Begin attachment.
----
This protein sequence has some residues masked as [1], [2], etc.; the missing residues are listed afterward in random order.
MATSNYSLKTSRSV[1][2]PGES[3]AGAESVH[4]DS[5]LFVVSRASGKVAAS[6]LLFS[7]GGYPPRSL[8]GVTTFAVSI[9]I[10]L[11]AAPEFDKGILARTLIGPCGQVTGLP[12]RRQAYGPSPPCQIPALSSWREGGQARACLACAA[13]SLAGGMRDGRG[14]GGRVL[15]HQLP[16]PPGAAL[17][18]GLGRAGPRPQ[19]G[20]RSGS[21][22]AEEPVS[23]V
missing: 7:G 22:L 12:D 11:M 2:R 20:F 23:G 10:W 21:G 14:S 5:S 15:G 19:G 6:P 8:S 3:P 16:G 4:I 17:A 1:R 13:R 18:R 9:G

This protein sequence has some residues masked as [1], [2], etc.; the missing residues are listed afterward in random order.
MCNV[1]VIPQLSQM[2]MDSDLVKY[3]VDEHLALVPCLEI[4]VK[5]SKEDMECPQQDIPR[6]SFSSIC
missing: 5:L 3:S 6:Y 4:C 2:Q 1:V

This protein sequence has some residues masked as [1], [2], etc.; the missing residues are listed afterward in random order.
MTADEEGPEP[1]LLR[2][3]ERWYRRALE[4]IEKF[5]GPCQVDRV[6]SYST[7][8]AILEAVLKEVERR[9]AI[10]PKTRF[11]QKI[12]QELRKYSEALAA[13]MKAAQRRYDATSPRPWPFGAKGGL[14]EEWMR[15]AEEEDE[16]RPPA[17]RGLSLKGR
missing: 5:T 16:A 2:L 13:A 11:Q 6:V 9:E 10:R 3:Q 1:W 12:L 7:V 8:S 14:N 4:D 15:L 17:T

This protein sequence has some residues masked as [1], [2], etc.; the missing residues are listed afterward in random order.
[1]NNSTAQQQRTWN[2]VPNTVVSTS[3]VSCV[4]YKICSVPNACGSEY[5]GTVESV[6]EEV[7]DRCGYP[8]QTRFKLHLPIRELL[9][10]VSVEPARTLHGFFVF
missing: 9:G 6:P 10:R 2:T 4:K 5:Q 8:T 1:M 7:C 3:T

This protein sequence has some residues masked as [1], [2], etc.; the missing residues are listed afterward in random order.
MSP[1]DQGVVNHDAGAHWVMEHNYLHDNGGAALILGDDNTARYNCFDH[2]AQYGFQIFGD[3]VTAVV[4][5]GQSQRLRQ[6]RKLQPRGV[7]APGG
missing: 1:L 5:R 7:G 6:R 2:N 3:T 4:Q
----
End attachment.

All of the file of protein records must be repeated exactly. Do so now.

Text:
This protein sequence has some residues masked as [1], [2], etc.; the missing residues are listed afterward in random order.
MATSNYSLKTSRSV[1][2]PGES[3]AGAESVH[4]DS[5]LFVVSRASGKVAAS[6]LLFS[7]GGYPPRSL[8]GVTTFAVSI[9]I[10]L[11]AAPEFDKGILARTLIGPCGQVTGLP[12]RRQAYGPSPPCQIPALSSWREGGQARACLACAA[13]SLAGGMRDGRG[14]GGRVL[15]HQLP[16]PPGAAL[17][18]GLGRAGPRPQ[19]G[20]RSGS[21][22]AEEPVS[23]V
missing: 7:G 22:L 12:D 11:M 2:R 20:F 23:G 10:W 21:G 14:S 5:S 15:G 19:G 6:P 8:S 3:P 16:G 4:I 17:A 1:R 13:R 18:R 9:G

This protein sequence has some residues masked as [1], [2], etc.; the missing residues are listed afterward in random order.
MCNV[1]VIPQLSQM[2]MDSDLVKY[3]VDEHLALVPCLEI[4]VK[5]SKEDMECPQQDIPR[6]SFSSIC
missing: 5:L 3:S 6:Y 4:C 2:Q 1:V

This protein sequence has some residues masked as [1], [2], etc.; the missing residues are listed afterward in random order.
MTADEEGPEP[1]LLR[2][3]ERWYRRALE[4]IEKF[5]GPCQVDRV[6]SYST[7][8]AILEAVLKEVERR[9]AI[10]PKTRF[11]QKI[12]QELRKYSEALAA[13]MKAAQRRYDATSPRPWPFGAKGGL[14]EEWMR[15]AEEEDE[16]RPPA[17]RGLSLKGR
missing: 5:T 16:A 2:L 13:A 11:Q 6:V 9:E 10:R 3:Q 1:W 12:L 7:V 8:S 14:N 4:D 15:L 17:T

This protein sequence has some residues masked as [1], [2], etc.; the missing residues are listed afterward in random order.
[1]NNSTAQQQRTWN[2]VPNTVVSTS[3]VSCV[4]YKICSVPNACGSEY[5]GTVESV[6]EEV[7]DRCGYP[8]QTRFKLHLPIRELL[9][10]VSVEPARTLHGFFVF
missing: 9:G 6:P 10:R 2:T 4:K 5:Q 8:T 1:M 7:C 3:T

This protein sequence has some residues masked as [1], [2], etc.; the missing residues are listed afterward in random order.
MSP[1]DQGVVNHDAGAHWVMEHNYLHDNGGAALILGDDNTARYNCFDH[2]AQYGFQIFGD[3]VTAVV[4][5]GQSQRLRQ[6]RKLQPRGV[7]APGG
missing: 1:L 5:R 7:G 6:R 2:N 3:T 4:Q